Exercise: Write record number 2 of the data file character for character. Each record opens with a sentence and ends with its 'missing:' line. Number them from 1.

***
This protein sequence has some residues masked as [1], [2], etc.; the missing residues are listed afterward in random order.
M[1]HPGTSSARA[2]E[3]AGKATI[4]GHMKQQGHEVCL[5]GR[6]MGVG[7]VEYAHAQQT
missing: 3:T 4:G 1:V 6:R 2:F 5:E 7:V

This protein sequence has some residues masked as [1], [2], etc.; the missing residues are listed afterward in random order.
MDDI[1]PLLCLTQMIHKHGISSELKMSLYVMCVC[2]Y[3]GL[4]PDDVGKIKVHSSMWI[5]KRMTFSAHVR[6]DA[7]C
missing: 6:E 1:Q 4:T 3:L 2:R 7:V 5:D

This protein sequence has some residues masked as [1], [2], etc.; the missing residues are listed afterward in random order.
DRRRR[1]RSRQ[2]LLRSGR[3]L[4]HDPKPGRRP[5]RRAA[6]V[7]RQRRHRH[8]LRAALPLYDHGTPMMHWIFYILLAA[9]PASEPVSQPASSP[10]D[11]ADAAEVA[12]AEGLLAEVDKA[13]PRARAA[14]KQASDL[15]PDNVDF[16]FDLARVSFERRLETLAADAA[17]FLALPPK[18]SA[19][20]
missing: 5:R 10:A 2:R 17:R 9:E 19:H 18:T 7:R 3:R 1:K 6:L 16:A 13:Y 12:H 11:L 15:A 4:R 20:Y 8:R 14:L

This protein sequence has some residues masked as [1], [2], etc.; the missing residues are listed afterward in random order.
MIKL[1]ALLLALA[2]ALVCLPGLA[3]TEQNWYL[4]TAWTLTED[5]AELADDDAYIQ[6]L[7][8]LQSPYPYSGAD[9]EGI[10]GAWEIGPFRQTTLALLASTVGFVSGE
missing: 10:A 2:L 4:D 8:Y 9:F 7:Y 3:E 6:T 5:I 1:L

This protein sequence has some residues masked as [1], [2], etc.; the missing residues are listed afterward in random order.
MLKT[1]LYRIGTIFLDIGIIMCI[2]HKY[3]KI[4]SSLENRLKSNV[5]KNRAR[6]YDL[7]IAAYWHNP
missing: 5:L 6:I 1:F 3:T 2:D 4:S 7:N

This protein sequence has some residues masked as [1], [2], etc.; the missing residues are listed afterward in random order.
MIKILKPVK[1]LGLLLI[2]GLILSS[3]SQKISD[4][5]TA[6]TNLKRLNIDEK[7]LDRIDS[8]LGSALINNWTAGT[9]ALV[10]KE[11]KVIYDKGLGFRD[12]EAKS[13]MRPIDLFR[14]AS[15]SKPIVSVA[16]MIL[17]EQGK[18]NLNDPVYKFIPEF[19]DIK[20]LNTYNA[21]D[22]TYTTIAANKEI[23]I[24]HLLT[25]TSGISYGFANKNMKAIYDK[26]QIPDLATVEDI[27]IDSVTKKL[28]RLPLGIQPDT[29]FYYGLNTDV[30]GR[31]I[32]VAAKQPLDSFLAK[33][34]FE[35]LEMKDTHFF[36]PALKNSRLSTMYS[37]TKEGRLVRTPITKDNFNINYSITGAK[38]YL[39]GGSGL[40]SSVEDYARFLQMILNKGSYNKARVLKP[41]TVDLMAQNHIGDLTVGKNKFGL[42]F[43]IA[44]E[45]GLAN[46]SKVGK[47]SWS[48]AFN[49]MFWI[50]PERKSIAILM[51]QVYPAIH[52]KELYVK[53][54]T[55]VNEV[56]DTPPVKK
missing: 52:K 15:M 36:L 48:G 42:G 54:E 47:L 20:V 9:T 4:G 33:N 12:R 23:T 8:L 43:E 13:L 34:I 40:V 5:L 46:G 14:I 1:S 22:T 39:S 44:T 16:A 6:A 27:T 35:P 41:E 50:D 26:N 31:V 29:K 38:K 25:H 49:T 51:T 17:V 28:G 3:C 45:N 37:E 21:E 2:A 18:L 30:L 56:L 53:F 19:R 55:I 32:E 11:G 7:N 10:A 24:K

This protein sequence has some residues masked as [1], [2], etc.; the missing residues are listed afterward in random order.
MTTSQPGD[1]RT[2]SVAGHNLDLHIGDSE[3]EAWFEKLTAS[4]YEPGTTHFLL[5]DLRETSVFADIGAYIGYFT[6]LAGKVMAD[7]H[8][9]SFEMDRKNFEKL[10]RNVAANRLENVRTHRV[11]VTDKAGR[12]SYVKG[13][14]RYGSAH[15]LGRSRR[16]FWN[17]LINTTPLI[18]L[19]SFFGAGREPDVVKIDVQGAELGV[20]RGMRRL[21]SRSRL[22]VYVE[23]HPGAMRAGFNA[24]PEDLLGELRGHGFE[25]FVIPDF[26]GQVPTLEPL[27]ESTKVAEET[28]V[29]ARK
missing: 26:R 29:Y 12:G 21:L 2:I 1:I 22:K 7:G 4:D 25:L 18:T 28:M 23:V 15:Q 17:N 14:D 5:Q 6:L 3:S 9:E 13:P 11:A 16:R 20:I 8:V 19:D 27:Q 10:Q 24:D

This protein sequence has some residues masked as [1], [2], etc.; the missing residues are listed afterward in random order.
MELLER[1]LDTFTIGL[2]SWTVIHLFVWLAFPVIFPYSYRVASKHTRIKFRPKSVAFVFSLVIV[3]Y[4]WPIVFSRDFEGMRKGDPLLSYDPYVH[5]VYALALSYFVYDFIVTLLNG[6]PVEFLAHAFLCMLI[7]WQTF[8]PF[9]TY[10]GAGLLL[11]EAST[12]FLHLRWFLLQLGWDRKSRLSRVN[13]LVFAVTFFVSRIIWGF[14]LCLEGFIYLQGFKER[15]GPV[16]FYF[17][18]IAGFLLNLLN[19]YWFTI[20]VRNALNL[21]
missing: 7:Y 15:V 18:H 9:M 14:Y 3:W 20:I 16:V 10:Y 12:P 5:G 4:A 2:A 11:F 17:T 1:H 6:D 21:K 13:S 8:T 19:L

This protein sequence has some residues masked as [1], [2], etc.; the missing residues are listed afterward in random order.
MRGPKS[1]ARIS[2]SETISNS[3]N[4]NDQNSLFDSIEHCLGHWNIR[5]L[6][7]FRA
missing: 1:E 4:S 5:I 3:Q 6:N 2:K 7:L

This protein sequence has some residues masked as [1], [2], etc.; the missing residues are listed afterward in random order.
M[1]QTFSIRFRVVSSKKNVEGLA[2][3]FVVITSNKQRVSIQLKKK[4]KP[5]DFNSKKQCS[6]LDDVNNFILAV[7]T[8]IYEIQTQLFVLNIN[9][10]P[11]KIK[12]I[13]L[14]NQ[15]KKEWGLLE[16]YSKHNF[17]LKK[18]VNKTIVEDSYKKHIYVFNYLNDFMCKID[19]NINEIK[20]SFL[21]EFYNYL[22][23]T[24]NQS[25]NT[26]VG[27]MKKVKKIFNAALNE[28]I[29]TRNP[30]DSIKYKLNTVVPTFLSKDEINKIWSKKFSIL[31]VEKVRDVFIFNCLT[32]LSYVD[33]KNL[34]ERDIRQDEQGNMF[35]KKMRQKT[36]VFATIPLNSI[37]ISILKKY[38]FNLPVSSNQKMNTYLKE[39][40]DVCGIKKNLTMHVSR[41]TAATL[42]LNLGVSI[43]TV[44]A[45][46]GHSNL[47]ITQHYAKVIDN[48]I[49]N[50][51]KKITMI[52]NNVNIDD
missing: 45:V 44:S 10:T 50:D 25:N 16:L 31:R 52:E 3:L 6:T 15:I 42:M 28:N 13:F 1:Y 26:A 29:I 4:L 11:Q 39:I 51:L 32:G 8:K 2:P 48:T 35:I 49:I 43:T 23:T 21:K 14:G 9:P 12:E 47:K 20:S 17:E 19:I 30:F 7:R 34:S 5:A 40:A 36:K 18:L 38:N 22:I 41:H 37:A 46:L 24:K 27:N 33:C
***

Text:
This protein sequence has some residues masked as [1], [2], etc.; the missing residues are listed afterward in random order.
MDDI[1]PLLCLTQMIHKHGISSELKMSLYVMCVC[2]Y[3]GL[4]PDDVGKIKVHSSMWI[5]KRMTFSAHVR[6]DA[7]C
missing: 6:E 1:Q 4:T 3:L 2:R 7:V 5:D